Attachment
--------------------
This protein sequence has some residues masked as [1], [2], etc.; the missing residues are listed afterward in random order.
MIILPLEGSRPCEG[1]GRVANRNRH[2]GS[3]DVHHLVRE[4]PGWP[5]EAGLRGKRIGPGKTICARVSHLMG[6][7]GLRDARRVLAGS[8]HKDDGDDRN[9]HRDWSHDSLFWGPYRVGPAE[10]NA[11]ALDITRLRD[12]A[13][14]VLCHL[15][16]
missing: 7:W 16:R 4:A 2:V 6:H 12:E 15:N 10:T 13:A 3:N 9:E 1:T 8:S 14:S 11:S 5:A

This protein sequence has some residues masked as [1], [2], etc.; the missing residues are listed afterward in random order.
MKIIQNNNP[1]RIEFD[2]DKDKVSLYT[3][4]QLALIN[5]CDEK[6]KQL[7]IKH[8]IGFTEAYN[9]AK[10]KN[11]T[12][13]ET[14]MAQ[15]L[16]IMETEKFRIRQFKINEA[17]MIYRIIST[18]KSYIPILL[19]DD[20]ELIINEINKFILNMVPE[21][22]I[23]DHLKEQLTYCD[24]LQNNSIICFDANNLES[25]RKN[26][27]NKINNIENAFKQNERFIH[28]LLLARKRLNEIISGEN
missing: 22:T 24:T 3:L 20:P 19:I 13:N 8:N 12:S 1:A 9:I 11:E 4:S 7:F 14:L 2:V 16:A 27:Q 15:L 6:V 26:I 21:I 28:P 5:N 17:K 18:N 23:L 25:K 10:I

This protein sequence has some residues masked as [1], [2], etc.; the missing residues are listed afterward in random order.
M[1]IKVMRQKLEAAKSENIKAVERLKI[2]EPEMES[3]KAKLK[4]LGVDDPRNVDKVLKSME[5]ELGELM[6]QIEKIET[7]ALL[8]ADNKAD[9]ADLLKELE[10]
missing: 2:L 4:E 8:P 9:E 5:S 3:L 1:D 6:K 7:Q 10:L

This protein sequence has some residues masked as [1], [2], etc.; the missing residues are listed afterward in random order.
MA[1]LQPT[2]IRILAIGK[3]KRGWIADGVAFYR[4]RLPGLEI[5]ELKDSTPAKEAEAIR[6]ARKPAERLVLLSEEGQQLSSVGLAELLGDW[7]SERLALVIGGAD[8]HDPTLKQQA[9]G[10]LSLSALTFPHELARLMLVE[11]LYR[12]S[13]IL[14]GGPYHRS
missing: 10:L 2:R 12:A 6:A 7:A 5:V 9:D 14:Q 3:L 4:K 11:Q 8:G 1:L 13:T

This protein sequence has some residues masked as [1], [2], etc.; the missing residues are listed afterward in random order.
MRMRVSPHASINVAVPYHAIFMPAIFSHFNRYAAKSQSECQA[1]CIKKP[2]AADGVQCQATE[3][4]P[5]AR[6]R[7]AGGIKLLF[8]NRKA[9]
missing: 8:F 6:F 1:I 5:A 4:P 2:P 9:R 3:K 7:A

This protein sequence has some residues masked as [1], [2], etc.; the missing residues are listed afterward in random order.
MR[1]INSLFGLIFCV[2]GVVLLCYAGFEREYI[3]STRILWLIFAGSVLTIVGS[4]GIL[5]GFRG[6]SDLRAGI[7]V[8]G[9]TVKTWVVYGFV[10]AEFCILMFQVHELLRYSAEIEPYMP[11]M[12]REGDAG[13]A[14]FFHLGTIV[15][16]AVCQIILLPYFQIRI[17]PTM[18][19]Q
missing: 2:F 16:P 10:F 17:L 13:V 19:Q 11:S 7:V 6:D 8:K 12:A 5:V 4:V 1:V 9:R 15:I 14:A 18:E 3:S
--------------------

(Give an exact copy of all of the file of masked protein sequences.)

This protein sequence has some residues masked as [1], [2], etc.; the missing residues are listed afterward in random order.
MIILPLEGSRPCEG[1]GRVANRNRH[2]GS[3]DVHHLVRE[4]PGWP[5]EAGLRGKRIGPGKTICARVSHLMG[6][7]GLRDARRVLAGS[8]HKDDGDDRN[9]HRDWSHDSLFWGPYRVGPAE[10]NA[11]ALDITRLRD[12]A[13][14]VLCHL[15][16]
missing: 7:W 16:R 4:A 2:V 6:H 12:E 15:N 10:T 13:A 3:N 9:E 1:T 8:S 14:S 11:S 5:A

This protein sequence has some residues masked as [1], [2], etc.; the missing residues are listed afterward in random order.
MKIIQNNNP[1]RIEFD[2]DKDKVSLYT[3][4]QLALIN[5]CDEK[6]KQL[7]IKH[8]IGFTEAYN[9]AK[10]KN[11]T[12][13]ET[14]MAQ[15]L[16]IMETEKFRIRQFKINEA[17]MIYRIIST[18]KSYIPILL[19]DD[20]ELIINEINKFILNMVPE[21][22]I[23]DHLKEQLTYCD[24]LQNNSIICFDANNLES[25]RKN[26][27]NKINNIENAFKQNERFIH[28]LLLARKRLNEIISGEN
missing: 22:T 24:T 3:L 20:P 19:I 13:N 8:N 12:S 1:A 9:I 11:E 4:S 7:F 14:L 2:V 16:A 27:Q 15:L 6:V 26:I 21:I 28:P 5:N 17:K 18:N 23:L 25:K 10:I

This protein sequence has some residues masked as [1], [2], etc.; the missing residues are listed afterward in random order.
M[1]IKVMRQKLEAAKSENIKAVERLKI[2]EPEMES[3]KAKLK[4]LGVDDPRNVDKVLKSME[5]ELGELM[6]QIEKIET[7]ALL[8]ADNKAD[9]ADLLKELE[10]
missing: 2:L 4:E 8:P 9:E 5:S 3:L 1:D 6:K 7:Q 10:L

This protein sequence has some residues masked as [1], [2], etc.; the missing residues are listed afterward in random order.
MA[1]LQPT[2]IRILAIGK[3]KRGWIADGVAFYR[4]RLPGLEI[5]ELKDSTPAKEAEAIR[6]ARKPAERLVLLSEEGQQLSSVGLAELLGDW[7]SERLALVIGGAD[8]HDPTLKQQA[9]G[10]LSLSALTFPHELARLMLVE[11]LYR[12]S[13]IL[14]GGPYHRS
missing: 10:L 2:R 12:A 6:A 7:A 5:V 9:D 14:Q 3:L 4:K 11:Q 8:G 1:L 13:T

This protein sequence has some residues masked as [1], [2], etc.; the missing residues are listed afterward in random order.
MRMRVSPHASINVAVPYHAIFMPAIFSHFNRYAAKSQSECQA[1]CIKKP[2]AADGVQCQATE[3][4]P[5]AR[6]R[7]AGGIKLLF[8]NRKA[9]
missing: 8:F 6:F 1:I 5:A 4:P 2:P 9:R 3:K 7:A

This protein sequence has some residues masked as [1], [2], etc.; the missing residues are listed afterward in random order.
MR[1]INSLFGLIFCV[2]GVVLLCYAGFEREYI[3]STRILWLIFAGSVLTIVGS[4]GIL[5]GFRG[6]SDLRAGI[7]V[8]G[9]TVKTWVVYGFV[10]AEFCILMFQVHELLRYSAEIEPYMP[11]M[12]REGDAG[13]A[14]FFHLGTIV[15][16]AVCQIILLPYFQIRI[17]PTM[18][19]Q
missing: 2:F 16:P 10:F 17:L 13:V 19:Q 11:S 7:V 6:D 8:K 12:A 5:V 4:V 1:V 9:R 15:I 14:A 18:E 3:S